There's been some heartache over AMD's hUMA (Heterogeneous Uniform Memory Access) technology thanks to recent comments made by Marc Diana, senior product marketing manager for the chipmaker, at Gamescom 2013 regarding a performance advantage the PS4 would reportedly enjoy over the Xbox One as a result of this feature that Microsoft's console conveniently overlooked.
According to a friendly neighborhood Xbox One developer on Reddit, hUMA essentially makes for coherent and unified memory access between a CPU and GPU, allowing one processor to read and leverage memory from the other exactly as it sees it. This feature adds up to better system performance and certainly makes for a more efficient architecture.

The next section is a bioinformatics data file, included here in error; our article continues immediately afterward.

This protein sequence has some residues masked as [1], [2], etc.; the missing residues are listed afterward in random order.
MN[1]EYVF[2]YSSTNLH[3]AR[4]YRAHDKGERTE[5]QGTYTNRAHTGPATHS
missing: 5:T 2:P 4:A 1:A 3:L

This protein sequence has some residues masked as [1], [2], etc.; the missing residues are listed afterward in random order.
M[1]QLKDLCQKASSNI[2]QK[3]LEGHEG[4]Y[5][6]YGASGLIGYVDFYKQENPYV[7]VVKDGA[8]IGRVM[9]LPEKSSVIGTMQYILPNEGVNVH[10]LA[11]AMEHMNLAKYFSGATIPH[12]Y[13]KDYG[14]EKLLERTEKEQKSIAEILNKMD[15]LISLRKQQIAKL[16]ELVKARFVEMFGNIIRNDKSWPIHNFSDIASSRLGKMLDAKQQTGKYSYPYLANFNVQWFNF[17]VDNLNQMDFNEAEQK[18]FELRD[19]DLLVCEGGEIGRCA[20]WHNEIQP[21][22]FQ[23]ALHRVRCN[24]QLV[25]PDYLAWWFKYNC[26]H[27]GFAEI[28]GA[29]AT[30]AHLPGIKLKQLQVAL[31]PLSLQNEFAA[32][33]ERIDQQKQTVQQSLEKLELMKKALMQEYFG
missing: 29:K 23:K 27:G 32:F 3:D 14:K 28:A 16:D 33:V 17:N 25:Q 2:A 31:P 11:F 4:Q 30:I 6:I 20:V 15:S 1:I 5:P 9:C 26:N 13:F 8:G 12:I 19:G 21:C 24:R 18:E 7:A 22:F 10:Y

However, the Xbox One developer mentioned earlier doesn't have reason to believe Microsoft missed out on such a feature at all. Perhaps the Xbox One may not have leveraged AMD's hUMA per se, but based on his research, the developer explained that the platform does indeed implement a comparable memory sharing feature of its own. AMD themselves later confirmed that Diana's statements were "inaccurate":
"During a recent Gamescom 2013 interview, an AMD spokesperson made inaccurate statements regarding the details of our semi-custom APU architectures. AMD will not comment on the Microsoft Xbox One and Sony PS4 memory architectures and will not speak for Microsoft, Sony or other AMD customers."
As the new generation of console gaming is upon us, admittedly it's easy to get overly excited over who will really be bringing their A game to the table. Basically the PS4 stands to be plenty powerful thanks to its supercharged PC architecture, but the Xbox One doesn't exactly seem to be shortcharged under the hood either... at least when its comes to this particular implementation of system memory. Well, it's going to have to be about the games at the end of the day!